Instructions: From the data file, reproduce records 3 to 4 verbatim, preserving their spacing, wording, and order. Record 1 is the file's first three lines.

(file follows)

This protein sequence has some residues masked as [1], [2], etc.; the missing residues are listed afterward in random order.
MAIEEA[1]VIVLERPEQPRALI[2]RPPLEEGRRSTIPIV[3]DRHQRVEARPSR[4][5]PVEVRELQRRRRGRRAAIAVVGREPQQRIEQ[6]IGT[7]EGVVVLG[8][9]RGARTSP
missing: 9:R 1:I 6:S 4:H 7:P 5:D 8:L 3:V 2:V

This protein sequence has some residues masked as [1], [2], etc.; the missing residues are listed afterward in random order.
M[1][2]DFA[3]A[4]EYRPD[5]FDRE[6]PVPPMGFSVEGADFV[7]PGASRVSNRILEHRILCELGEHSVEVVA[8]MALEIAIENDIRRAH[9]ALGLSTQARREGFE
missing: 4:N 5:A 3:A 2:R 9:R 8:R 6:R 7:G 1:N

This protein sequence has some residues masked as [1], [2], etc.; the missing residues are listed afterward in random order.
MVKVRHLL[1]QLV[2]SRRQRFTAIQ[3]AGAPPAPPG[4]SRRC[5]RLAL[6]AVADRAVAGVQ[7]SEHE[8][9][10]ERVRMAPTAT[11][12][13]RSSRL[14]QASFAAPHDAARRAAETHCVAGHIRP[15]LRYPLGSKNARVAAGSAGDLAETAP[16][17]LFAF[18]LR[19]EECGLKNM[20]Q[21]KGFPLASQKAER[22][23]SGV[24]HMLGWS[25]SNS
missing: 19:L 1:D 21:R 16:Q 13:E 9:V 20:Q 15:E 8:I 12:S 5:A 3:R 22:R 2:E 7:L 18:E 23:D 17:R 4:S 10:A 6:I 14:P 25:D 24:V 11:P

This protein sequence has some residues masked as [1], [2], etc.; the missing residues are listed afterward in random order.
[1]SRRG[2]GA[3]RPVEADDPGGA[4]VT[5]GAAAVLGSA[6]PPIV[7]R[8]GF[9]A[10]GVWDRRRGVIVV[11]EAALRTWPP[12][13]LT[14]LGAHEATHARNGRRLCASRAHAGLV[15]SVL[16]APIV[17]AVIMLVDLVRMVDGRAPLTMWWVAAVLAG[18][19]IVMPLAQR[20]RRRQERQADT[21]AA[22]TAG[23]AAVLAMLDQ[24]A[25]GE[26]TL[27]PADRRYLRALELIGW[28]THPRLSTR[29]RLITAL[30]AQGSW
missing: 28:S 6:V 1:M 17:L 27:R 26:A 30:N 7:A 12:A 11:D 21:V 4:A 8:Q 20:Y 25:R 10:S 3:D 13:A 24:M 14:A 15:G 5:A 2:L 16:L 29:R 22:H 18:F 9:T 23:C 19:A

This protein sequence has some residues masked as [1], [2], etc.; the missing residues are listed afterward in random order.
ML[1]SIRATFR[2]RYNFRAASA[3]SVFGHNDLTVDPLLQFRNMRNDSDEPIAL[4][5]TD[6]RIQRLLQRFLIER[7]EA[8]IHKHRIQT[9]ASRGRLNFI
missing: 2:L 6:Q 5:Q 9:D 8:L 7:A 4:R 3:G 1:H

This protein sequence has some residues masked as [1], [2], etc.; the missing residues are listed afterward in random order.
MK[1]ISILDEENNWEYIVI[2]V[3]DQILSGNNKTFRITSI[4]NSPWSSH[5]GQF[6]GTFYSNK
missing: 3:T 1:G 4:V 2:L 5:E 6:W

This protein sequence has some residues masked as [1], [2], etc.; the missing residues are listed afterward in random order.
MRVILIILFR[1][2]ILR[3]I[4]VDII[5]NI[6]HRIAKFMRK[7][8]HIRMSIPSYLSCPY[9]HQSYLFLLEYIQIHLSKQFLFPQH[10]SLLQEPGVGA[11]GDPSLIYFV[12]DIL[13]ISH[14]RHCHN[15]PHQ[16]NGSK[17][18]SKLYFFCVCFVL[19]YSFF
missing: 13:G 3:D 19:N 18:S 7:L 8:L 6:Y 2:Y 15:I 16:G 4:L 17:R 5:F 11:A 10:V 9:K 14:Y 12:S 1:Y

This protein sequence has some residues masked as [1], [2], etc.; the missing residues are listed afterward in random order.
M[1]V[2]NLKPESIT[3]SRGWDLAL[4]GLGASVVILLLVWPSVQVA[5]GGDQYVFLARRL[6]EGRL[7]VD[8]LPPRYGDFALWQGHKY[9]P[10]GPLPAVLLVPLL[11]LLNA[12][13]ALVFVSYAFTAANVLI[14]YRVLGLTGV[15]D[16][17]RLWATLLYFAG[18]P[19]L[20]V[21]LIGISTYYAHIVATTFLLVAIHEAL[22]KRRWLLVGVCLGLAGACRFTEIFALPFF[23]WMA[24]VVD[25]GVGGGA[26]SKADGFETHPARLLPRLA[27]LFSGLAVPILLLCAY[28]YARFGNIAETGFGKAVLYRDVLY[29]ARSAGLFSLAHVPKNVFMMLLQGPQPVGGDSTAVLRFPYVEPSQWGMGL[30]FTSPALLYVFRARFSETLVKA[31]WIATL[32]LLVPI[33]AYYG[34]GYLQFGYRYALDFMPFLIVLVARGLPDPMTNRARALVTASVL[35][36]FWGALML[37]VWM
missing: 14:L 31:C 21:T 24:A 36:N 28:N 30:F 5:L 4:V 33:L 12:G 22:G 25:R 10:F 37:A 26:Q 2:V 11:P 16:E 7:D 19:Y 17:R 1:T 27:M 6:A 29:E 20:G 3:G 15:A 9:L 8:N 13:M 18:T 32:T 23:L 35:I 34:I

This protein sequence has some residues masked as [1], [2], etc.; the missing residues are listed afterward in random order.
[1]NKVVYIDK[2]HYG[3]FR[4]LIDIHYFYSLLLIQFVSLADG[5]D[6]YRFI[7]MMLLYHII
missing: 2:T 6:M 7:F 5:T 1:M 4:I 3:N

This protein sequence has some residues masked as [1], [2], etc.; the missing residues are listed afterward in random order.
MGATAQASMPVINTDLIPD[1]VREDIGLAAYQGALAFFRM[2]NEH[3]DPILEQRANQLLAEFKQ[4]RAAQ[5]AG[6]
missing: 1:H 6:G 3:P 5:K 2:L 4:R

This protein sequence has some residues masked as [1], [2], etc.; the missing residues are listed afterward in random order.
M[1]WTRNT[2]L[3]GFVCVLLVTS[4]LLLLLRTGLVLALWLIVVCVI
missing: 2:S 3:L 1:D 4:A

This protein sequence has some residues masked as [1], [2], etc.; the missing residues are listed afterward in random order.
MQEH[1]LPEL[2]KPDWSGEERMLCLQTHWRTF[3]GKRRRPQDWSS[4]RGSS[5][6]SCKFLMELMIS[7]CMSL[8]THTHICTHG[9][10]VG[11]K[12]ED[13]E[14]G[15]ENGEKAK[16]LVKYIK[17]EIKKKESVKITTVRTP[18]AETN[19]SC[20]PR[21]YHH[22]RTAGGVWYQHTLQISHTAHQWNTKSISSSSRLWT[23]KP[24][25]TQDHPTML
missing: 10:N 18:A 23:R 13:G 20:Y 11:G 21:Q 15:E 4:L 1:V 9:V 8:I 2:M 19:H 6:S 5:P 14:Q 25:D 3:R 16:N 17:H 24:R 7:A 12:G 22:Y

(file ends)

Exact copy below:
This protein sequence has some residues masked as [1], [2], etc.; the missing residues are listed afterward in random order.
MVKVRHLL[1]QLV[2]SRRQRFTAIQ[3]AGAPPAPPG[4]SRRC[5]RLAL[6]AVADRAVAGVQ[7]SEHE[8][9][10]ERVRMAPTAT[11][12][13]RSSRL[14]QASFAAPHDAARRAAETHCVAGHIRP[15]LRYPLGSKNARVAAGSAGDLAETAP[16][17]LFAF[18]LR[19]EECGLKNM[20]Q[21]KGFPLASQKAER[22][23]SGV[24]HMLGWS[25]SNS
missing: 19:L 1:D 21:R 16:Q 13:E 9:V 20:Q 15:E 8:I 12:S 5:A 3:R 22:R 2:E 7:L 18:E 23:D 17:R 4:S 10:A 6:I 14:P 25:D 24:V 11:P

This protein sequence has some residues masked as [1], [2], etc.; the missing residues are listed afterward in random order.
[1]SRRG[2]GA[3]RPVEADDPGGA[4]VT[5]GAAAVLGSA[6]PPIV[7]R[8]GF[9]A[10]GVWDRRRGVIVV[11]EAALRTWPP[12][13]LT[14]LGAHEATHARNGRRLCASRAHAGLV[15]SVL[16]APIV[17]AVIMLVDLVRMVDGRAPLTMWWVAAVLAG[18][19]IVMPLAQR[20]RRRQERQADT[21]AA[22]TAG[23]AAVLAMLDQ[24]A[25]GE[26]TL[27]PADRRYLRALELIGW[28]THPRLSTR[29]RLITAL[30]AQGSW
missing: 28:S 6:V 1:M 17:L 27:R 26:A 30:N 7:A 12:A 11:D 21:V 4:A 8:Q 20:Y 25:R 10:S 3:D 13:A 24:M 14:A 15:G 5:A 2:L 16:L 29:R 22:H 18:F 9:T 23:C 19:A